EAST LIVERPOOL - Stephen Nameth is a man in training.
An avid cyclist, he's preparing for a cross-state, four-day ride for the American Cancer Society later this month.
Then, on Aug. 1, he assumes his duties as dean and chief administrative officer of the Kent State University Columbiana County campuses - a position he's been in training for for 59 years.
Nameth will split his time between the Salem and East Liverpool campuses at a time when branch campuses are under increasing scrutiny for their low graduation rates.
"The students come in with the intention of graduating, and there are many factors that keep them from doing that," he said. "These students are being pulled in many different directions than I was at their age."
Nameth grew up in neighboring Beaver County, Pa., and, then, at the age of 14, the only child moved to Los Angeles. "My mother didn't see a lot of opportunities where we were living. ... In 1969 (Southern California) was a bit of a culture shock," he said.
Nameth finished high school in Whittier, Calif., the hometown of Richard Nixon, and started his college career at Cerritos Community College, where he earned an associate degree in natural science.
He finished his bachelor and master's degrees at California State Polytechnic in Pomona and received his Ph.D. in plant pathology from the University of California, Riverside, in 1985.
That same year, he moved to Columbus to take a teaching position at the Ohio State University. Nameth distinguished himself in the field of plant pathology, authoring or co-authoring more than 150 bulletins and technical reports on plant diseases and growing practices.
His peer-reviewed journal articles include "Bacterial blight of geranium: A diagnostic challenge," "Digital video technology as a means of quantifying root rot," and "First report of cucumber mosaic virus in garlic mustard (Alliaria officinalis) in Ohio."
Nameth's career in higher education took him from teaching to administration in 2004, when he became director of OSU's Agricultural Technical Institute in Wooster.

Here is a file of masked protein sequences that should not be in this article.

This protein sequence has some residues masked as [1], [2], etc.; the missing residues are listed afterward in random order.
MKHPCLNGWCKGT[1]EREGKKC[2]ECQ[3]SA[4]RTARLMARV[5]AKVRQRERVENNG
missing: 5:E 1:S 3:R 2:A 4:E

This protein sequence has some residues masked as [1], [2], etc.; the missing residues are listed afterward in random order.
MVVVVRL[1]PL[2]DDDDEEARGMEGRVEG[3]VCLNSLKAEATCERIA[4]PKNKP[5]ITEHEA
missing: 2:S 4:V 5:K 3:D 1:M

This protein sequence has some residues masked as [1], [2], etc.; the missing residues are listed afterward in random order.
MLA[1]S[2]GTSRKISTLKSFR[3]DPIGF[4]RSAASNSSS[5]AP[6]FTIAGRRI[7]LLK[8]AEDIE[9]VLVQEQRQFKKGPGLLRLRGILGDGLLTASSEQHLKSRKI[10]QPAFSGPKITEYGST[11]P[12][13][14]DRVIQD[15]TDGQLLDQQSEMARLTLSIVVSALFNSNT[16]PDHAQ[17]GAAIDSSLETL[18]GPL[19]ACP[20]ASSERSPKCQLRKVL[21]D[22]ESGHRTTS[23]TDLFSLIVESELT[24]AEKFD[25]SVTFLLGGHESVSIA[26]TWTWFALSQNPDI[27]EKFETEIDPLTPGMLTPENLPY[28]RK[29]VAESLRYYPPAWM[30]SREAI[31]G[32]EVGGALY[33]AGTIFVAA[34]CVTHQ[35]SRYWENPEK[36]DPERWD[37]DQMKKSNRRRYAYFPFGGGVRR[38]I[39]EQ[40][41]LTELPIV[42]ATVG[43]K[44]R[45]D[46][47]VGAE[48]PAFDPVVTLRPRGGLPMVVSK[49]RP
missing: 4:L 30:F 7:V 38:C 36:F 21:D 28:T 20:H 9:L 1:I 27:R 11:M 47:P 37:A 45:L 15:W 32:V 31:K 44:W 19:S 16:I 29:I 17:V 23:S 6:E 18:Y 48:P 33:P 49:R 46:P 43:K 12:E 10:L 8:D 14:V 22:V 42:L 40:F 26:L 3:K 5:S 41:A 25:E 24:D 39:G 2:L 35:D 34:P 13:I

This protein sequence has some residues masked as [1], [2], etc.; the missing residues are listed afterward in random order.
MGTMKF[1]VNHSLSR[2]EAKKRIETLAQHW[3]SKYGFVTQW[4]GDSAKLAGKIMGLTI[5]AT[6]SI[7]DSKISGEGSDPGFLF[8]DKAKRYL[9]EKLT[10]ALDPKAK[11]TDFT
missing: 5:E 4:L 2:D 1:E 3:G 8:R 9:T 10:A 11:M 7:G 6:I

He is just finishing up his second four-year term there, during which time he helped secure more than $7.2 million in external funding, increase enrollment of incoming freshmen and broaden the school's mission by developing new classes, programs and majors.
"I enjoy problem solving. I enjoy working with people. I'm very fascinated by people," Nameth said. "I enjoy being around the students, and the youth and the vitality of what they bring to the campus."
Nameth said he's impressed with what he's seen of the Salem and East Liverpool campuses -- and with the fact that Columbiana County has two KSU campuses.
"I see that as a real benefit," he said. "I see myself really promoting those campuses and letting people know of the opportunities that both campuses bring to the Columbiana County area. ... We're in an area where we can have a dramatic effect on the social and economic environment and be a real benefit to the people in that area."
Nameth said he is aware of the media reports listing KSU East Liverpool among the public universities with the worst graduation rate in the country. One report had the branch campus' graduation rate at 8.9 percent -- third-lowest in the country.
Also ranking low are the Ohio University Southern campus in Ironton, Ohio (sixth), KSU Tuscarawas (seventh), and OU at Chillicothe (10th).
"I think that can be improved," Nameth said, "but I don't think it's as dismal as it's portrayed because we are serving a purpose for those students."
A lot of students enroll at the East Liverpool campus with the intention of eventually transferring to the Kent campus or elsewhere, he said. Others are unable to complete for reasons outside the university's control, he said.
"There are a lot of reasons why students don't graduate," Nameth said. "Some of that is a reflection of the economics we're going through right now. Some go back home and work. ... Some want to take two years and move on to the Kent campus. The regional campus has served its purpose for that student in that case."
Graduation rates also are a reflection of how well-prepared students are as they graduate from high school and enter college, he said.
Nameth said he was attracted to Kent State because it has "an ideal view of what the branch campus should be." It can be an entry point for students who want to start their college career close to home, or it can be a "stand-alone" place to finish a degree, he said.
"When you start looking at the two-year programs, it's a starting and end point for students who can walk away with a degree from KSU that's no different from a degree at the Kent campus," he said, "and you have a skill that's going to allow them to have a successful career."
Nameth said both campuses - Salem and East Liverpool - have their strong points, whether its degree programs or the role of the campus in the community.
Nameth said he and his wife of 37 years, Sharon, are looking for a home in East Liverpool. The couple has two daughters and three grandchildren.
"I will be riding my bicycle back and forth to work," he said.